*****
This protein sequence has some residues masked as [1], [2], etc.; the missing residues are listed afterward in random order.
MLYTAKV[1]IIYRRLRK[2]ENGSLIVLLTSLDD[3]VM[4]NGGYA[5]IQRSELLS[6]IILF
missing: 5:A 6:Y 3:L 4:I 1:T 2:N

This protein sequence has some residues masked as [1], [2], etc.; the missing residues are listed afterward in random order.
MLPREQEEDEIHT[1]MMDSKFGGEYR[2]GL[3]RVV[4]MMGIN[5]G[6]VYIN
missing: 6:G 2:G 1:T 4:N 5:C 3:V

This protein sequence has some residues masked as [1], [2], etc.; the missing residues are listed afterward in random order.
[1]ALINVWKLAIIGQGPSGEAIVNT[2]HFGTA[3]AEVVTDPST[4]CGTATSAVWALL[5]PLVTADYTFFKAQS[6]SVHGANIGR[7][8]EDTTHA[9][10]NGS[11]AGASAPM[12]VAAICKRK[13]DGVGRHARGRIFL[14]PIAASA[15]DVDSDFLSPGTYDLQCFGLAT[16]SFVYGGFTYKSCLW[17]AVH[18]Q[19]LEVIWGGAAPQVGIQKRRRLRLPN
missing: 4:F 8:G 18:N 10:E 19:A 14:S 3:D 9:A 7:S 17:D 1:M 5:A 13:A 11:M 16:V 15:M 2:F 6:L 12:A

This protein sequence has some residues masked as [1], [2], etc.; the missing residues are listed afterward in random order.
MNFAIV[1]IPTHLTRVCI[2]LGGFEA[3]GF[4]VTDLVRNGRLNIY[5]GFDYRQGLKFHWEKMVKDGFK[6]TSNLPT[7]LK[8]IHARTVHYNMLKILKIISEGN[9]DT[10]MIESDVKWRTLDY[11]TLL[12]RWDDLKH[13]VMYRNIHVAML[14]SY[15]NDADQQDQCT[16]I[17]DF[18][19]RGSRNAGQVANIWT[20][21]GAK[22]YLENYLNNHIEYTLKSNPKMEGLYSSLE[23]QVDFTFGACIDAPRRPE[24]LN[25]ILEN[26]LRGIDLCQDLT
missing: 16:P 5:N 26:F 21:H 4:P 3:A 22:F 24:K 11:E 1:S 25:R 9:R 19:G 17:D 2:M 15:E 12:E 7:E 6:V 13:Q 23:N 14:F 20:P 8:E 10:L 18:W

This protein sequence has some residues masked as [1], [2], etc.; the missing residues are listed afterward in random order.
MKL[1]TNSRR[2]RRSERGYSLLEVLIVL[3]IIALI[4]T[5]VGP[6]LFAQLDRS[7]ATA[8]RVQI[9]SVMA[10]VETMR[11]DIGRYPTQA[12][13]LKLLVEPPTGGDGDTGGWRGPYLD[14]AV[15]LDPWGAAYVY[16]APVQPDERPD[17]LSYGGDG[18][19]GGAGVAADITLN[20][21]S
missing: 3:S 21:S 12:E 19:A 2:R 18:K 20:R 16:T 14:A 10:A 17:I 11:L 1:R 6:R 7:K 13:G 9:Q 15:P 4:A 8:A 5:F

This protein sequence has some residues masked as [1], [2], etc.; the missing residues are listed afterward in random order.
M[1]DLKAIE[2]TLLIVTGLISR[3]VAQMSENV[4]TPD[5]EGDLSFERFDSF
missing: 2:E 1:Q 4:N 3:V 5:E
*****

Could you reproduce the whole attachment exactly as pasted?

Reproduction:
This protein sequence has some residues masked as [1], [2], etc.; the missing residues are listed afterward in random order.
MLYTAKV[1]IIYRRLRK[2]ENGSLIVLLTSLDD[3]VM[4]NGGYA[5]IQRSELLS[6]IILF
missing: 5:A 6:Y 3:L 4:I 1:T 2:N

This protein sequence has some residues masked as [1], [2], etc.; the missing residues are listed afterward in random order.
MLPREQEEDEIHT[1]MMDSKFGGEYR[2]GL[3]RVV[4]MMGIN[5]G[6]VYIN
missing: 6:G 2:G 1:T 4:N 5:C 3:V

This protein sequence has some residues masked as [1], [2], etc.; the missing residues are listed afterward in random order.
[1]ALINVWKLAIIGQGPSGEAIVNT[2]HFGTA[3]AEVVTDPST[4]CGTATSAVWALL[5]PLVTADYTFFKAQS[6]SVHGANIGR[7][8]EDTTHA[9][10]NGS[11]AGASAPM[12]VAAICKRK[13]DGVGRHARGRIFL[14]PIAASA[15]DVDSDFLSPGTYDLQCFGLAT[16]SFVYGGFTYKSCLW[17]AVH[18]Q[19]LEVIWGGAAPQVGIQKRRRLRLPN
missing: 4:F 8:G 18:N 10:E 19:A 14:S 3:D 9:A 7:S 17:D 1:M 5:A 13:A 11:M 16:V 15:M 2:F 6:L 12:A

This protein sequence has some residues masked as [1], [2], etc.; the missing residues are listed afterward in random order.
MNFAIV[1]IPTHLTRVCI[2]LGGFEA[3]GF[4]VTDLVRNGRLNIY[5]GFDYRQGLKFHWEKMVKDGFK[6]TSNLPT[7]LK[8]IHARTVHYNMLKILKIISEGN[9]DT[10]MIESDVKWRTLDY[11]TLL[12]RWDDLKH[13]VMYRNIHVAML[14]SY[15]NDADQQDQCT[16]I[17]DF[18][19]RGSRNAGQVANIWT[20][21]GAK[22]YLENYLNNHIEYTLKSNPKMEGLYSSLE[23]QVDFTFGACIDAPRRPE[24]LN[25]ILEN[26]LRGIDLCQDLT
missing: 16:P 5:N 26:F 21:H 4:P 3:A 22:F 24:K 11:E 1:S 25:R 9:R 19:G 17:D 2:M 15:E 12:E 7:E 6:V 13:Q 23:N 14:F 20:P 8:E 10:L 18:W

This protein sequence has some residues masked as [1], [2], etc.; the missing residues are listed afterward in random order.
MKL[1]TNSRR[2]RRSERGYSLLEVLIVL[3]IIALI[4]T[5]VGP[6]LFAQLDRS[7]ATA[8]RVQI[9]SVMA[10]VETMR[11]DIGRYPTQA[12][13]LKLLVEPPTGGDGDTGGWRGPYLD[14]AV[15]LDPWGAAYVY[16]APVQPDERPD[17]LSYGGDG[18][19]GGAGVAADITLN[20][21]S
missing: 3:S 21:S 12:E 19:A 2:R 18:K 20:R 16:T 14:A 10:A 17:I 11:L 1:R 6:R 7:K 13:G 9:Q 15:P 4:A 8:A 5:F

This protein sequence has some residues masked as [1], [2], etc.; the missing residues are listed afterward in random order.
M[1]DLKAIE[2]TLLIVTGLISR[3]VAQMSENV[4]TPD[5]EGDLSFERFDSF
missing: 2:E 1:Q 4:N 3:V 5:E